If you have actually got as far as reading this first paragraph, there must have been something in the title that caught your attention. Perhaps you were simply curious as to how these three words are connected, or maybe one of the words relates to something you are interested in?
Whatever the reason, you have begun to process information and so engage in cognition, put more simply, you have started to think.
Making an omelette
But first a question, take a moment and think about how you make an omelette? ……….Then in your own words, explain how you would do this? ………. As you might imagine this is not about the omelette but the process you went through in order to answer the question.
The process – There was clearly an element of memory and recall as you thought back to the time when you last made an omelette, you would also have needed to direct your attention to the event itself and use strong visualisation skills, to see yourself actually whisking the egg, adding the salt and pepper etc. However so sophisticated is the human mind you can actually create images of making an omelette based on your knowledge of scrambling an egg! The point being, you have the ability to visualise activities of which you have no or little experience. The mental processes outlined above go some way to explaining Cognitivism. Cognitivism in learning is the study of how information is received, directed, organised, stored and perceived in order to facilitate better learning. Cognitivist believe that mental processes should be studied in order to develop better theories as to how people learn.
Case study is higher level
As you progress up the exam ladder the style of examination question changes. It starts with relatively simple activities that require you to recall something already taught e.g. what is the capital of France? It then moves to questions that test understanding, e.g. explain why Paris is the capital of France? At higher levels you will ultimately come across, Application, Analyse and Evaluation, and it is these higher level skills that a case studies often requires you to master.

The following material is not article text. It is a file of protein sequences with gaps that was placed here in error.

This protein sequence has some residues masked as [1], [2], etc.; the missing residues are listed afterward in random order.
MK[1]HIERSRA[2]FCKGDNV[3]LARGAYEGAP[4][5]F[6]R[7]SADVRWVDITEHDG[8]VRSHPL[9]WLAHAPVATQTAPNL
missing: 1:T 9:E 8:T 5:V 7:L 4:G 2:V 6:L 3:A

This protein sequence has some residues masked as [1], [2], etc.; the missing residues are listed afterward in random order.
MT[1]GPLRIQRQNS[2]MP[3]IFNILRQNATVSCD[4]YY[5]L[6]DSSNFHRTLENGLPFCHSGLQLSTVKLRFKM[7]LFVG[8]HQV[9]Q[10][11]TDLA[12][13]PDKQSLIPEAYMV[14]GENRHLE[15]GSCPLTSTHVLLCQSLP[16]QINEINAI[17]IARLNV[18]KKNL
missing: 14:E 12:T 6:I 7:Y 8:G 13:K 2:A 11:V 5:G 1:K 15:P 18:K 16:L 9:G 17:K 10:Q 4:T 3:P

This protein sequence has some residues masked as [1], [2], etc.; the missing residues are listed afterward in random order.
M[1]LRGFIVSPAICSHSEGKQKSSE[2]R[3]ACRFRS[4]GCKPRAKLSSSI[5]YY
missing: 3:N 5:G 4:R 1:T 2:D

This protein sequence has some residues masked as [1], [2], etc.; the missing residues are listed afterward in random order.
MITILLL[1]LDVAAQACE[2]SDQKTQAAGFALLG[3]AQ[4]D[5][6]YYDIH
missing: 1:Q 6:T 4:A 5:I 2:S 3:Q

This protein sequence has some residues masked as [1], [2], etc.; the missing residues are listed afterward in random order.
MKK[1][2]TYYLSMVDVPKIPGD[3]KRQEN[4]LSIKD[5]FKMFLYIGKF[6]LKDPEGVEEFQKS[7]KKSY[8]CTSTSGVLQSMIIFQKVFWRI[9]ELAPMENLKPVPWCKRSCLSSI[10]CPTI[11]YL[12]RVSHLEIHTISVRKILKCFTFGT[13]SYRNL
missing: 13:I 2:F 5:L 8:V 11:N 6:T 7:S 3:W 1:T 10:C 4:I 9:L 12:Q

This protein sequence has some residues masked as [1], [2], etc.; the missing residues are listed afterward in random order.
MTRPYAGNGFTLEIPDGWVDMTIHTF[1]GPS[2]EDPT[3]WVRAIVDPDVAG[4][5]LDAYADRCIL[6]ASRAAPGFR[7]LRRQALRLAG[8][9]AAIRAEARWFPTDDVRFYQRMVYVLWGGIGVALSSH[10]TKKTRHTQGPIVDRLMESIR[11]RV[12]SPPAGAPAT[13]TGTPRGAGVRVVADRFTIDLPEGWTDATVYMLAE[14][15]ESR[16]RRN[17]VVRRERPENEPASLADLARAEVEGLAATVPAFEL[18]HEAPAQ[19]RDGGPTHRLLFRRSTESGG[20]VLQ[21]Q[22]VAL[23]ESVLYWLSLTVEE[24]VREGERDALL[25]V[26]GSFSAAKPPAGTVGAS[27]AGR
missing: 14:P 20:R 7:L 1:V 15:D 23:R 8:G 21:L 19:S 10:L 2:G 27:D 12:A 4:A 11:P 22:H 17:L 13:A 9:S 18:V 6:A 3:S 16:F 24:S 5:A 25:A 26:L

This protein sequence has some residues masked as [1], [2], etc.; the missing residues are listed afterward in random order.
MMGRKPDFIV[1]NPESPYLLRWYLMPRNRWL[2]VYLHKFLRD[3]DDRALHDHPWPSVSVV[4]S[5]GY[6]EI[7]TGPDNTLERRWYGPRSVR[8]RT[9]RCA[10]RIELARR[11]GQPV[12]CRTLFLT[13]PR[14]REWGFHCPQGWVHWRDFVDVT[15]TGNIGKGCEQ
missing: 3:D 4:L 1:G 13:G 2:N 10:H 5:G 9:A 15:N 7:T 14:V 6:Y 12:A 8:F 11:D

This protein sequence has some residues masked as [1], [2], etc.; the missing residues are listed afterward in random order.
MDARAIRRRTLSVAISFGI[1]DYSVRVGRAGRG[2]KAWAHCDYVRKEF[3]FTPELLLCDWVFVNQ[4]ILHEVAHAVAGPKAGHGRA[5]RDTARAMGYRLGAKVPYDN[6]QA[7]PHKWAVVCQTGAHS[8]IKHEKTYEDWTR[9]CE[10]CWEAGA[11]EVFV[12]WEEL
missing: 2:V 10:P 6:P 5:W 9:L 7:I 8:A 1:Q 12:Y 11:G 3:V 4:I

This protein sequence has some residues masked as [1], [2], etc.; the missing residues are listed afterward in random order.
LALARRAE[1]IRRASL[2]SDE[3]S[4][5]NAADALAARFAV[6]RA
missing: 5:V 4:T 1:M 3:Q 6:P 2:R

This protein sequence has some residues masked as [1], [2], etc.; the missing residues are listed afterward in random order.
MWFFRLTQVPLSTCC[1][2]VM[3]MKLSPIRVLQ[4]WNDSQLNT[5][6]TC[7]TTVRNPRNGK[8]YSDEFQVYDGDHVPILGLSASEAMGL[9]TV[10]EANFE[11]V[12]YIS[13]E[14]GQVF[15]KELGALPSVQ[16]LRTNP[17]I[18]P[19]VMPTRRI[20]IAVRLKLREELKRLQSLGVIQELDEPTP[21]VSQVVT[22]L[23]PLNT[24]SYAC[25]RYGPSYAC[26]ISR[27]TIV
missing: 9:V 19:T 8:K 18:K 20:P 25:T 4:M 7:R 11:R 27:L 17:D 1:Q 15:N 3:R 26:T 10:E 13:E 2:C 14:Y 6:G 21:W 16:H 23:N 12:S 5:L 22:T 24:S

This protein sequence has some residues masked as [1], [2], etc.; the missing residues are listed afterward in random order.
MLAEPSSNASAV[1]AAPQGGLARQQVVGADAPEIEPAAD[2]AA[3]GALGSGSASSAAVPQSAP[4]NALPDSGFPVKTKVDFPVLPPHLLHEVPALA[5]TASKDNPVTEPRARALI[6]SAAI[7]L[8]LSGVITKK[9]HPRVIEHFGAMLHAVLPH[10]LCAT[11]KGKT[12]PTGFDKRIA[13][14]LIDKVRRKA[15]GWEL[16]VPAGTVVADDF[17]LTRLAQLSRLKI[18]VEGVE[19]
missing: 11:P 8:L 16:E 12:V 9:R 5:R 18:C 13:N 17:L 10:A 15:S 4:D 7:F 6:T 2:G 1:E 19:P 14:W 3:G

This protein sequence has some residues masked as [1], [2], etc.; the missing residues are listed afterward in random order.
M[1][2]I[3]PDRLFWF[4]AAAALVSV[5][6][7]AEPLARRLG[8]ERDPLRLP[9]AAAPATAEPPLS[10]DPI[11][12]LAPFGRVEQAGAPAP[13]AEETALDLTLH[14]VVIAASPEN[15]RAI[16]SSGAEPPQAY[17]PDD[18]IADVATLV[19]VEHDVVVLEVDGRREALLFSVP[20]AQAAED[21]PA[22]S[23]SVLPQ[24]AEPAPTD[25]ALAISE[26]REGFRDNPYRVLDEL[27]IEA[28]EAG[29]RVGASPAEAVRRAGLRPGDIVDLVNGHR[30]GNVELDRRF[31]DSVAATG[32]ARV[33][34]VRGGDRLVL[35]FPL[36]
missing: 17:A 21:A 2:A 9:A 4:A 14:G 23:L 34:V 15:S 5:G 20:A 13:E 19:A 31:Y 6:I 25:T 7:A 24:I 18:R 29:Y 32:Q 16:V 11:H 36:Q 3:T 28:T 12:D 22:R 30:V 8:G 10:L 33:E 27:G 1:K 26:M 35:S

I have written about case studies before, firstly, Putting the context into case study and secondly Passing case studies by thinking in words. Here I want to explore how by understanding how people think (Cognitivism) you can develop strategies to help you answer what seem to be impossible questions.
Application of knowledge
Imagine you have been given a case study that has a large amount of information about the company, the people and the financial position. You have been asked to offer advise as to how the company should improve its internal controls within the HR department. Even though you may not think you know the answer, the process outlined above will give a framework to follow.
- Firstly, focus your attention on the key words – internal controls and HR deportment
- Secondly, recall any information you have about internal controls and HR departments
- Thirdly, deploy strong visualisation skills, seeing yourself in that company, bringing in as much detail as possible to give context, and then use common sense
- Finally write out your answer – Say what you see, talk through how you would do it, mention some of the problems you might experience and outline the possible solutions
These are cognitive strategies developed from learning more as to how people think, why not give them a go?
And here is how to make an omelette from my favourite instructor, Delia – yet another practical tip, remember last month it was how to make toast.